All of them, those in power, and those who want the power, would pamper us, if we agreed to overlook their crookedness by wilfully restricting our activities.
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6 December 2002
A woman who is suing the Church of Scientology has told the High Court she had been encouraged to sell her business to pay for courses which would advance her within the organisation and which would cost about (pounds) 9,200 sterling.
Ms Mary Johnston (40), who has a sports equipment shop in Foxrock, Dublin, said that in November 1993 members of a mission from the organisation came to give a course. She met two of them and was told that she was obviously extremely intelligent and should train to go "up the bridge" on the processing side of the Church of Scientology.
She was told there would be a cost involved, and it was suggested to her that she could borrow from her family or her boyfriend if she did not have the money.
When it was suggested that she should sell her sports shop to pay for the courses, she was shocked because she had spent the previous 12 months trying to prevent it from going under.
She was told she was completely wasted as a retailer and should involve herself with the most ethical group on the planet. They put pressure on her. The cost of the courses was (pounds) 9,200 sterling.
"By the time they had finished with me after five hours had elapsed, I had agreed I was going to sell my business. I was elated," she said. She tried to borrow from her boyfriend at the time, who turned down her request.
As a result of her involvement with the church, she became withdrawn from her family and friends. She tried to recruit people into scientology but was unsuccessful in most cases. She had many rows with her boyfriend in which she "screamed, shouted, ranted and raved". Her short-term memory started to be affected.
Ms Johnston is suing the Church of Scientology Mission of Dublin Ltd and three of its members, Mr John Keane, Mr Tom Cunningham and Mr Gerard Ryan, for alleged conspiracy, misrepresentation and breach of constitutional rights.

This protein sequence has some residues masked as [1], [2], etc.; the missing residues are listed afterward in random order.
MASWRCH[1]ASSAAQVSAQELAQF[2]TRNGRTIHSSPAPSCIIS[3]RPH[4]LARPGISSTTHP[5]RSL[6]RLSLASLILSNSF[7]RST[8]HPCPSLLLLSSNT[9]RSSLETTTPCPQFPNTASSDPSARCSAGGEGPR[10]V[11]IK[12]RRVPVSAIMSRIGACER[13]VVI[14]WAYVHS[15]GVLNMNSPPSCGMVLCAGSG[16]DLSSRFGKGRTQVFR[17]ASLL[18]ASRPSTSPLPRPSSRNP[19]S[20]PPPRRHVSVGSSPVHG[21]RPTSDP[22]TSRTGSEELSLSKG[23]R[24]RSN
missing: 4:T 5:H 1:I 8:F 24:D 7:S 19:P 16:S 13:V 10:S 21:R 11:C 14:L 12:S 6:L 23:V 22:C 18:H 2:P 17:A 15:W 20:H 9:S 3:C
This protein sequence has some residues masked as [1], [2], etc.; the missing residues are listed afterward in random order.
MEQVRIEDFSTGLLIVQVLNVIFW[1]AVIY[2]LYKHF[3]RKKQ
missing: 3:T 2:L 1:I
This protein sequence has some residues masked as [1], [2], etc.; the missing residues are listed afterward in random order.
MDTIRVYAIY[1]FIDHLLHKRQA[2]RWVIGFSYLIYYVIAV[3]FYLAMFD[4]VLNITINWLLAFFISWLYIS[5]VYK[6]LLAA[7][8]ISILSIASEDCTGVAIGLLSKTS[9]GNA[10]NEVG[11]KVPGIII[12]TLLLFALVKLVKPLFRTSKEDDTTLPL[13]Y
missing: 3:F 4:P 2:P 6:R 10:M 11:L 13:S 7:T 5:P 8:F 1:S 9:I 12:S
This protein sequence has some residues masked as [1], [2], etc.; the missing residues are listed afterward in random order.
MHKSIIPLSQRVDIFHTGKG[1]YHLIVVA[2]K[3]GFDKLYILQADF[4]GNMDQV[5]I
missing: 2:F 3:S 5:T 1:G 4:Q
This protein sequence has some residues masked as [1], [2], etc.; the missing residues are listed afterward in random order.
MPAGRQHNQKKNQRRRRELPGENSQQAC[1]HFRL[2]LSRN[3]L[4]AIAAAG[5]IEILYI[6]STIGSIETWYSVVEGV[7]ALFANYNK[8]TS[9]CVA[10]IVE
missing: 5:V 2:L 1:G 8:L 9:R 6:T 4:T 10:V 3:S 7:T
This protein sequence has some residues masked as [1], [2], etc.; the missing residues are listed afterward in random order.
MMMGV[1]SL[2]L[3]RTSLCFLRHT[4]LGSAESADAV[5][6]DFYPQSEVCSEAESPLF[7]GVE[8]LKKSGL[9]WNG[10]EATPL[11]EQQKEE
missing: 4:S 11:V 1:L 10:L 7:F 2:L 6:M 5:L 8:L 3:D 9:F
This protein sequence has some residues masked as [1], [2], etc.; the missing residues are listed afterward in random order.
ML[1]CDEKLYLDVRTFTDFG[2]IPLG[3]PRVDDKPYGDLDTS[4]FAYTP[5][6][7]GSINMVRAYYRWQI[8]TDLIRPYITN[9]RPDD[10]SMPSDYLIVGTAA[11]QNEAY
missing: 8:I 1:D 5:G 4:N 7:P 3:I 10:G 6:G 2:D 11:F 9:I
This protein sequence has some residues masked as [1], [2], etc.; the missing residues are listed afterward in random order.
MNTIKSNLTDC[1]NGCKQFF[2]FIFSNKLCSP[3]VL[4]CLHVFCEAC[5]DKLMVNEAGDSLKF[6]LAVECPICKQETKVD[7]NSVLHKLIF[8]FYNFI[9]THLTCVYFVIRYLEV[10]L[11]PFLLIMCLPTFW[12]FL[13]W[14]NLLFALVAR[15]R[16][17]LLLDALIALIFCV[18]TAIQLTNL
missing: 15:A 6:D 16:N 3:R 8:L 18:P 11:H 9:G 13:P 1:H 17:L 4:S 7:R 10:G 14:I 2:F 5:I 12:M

Earlier, Ms Johnston said she was told she could not read an article in the Evening Herald which was critical of scientology. She had heard the article had made reference to a person who had left Scientology in California. The article also made reference to Tom Cruise and Nicole Kidman having been visitors to that place.
She asked Mr Keane at the Dublin mission if he had a copy of it. He said she could not read it. He said she would need "class-12 auditing" to "repair" her because of what was contained in the article. Class-12 auditing would require "an arm and a leg", added Ms Johnston. She did not see the article.
On another occasion at the end of 1993, she said, she was taken to a downstairs room in the organisation's Dublin premises. There was an ashtray on a chair in front of her and she was told by a man to command it as loudly as she could to get it to stand up. She ended up screaming at the ashtray to stand.
She had to lift it up, acknowledging that it had stood up and say "Thank you" to it. She then screamed at the ashtray to "get down". Then she put it down and said "Thank you." She found what happened extremely confusing. She did not know why she was screaming at an inanimate object.
Ms Johnston said that just before Christmas 1993, a friend died from a massive heart attack, but she did not go to the funeral because sympathy was "low tone" in the Church of Scientology. At the higher end of the scale it was 40 for the higher tone while sympathy was down at 0.5 per cent. She said she resigned from the organisation in May 1994.
The hearing before Mr Justice Peart continues today.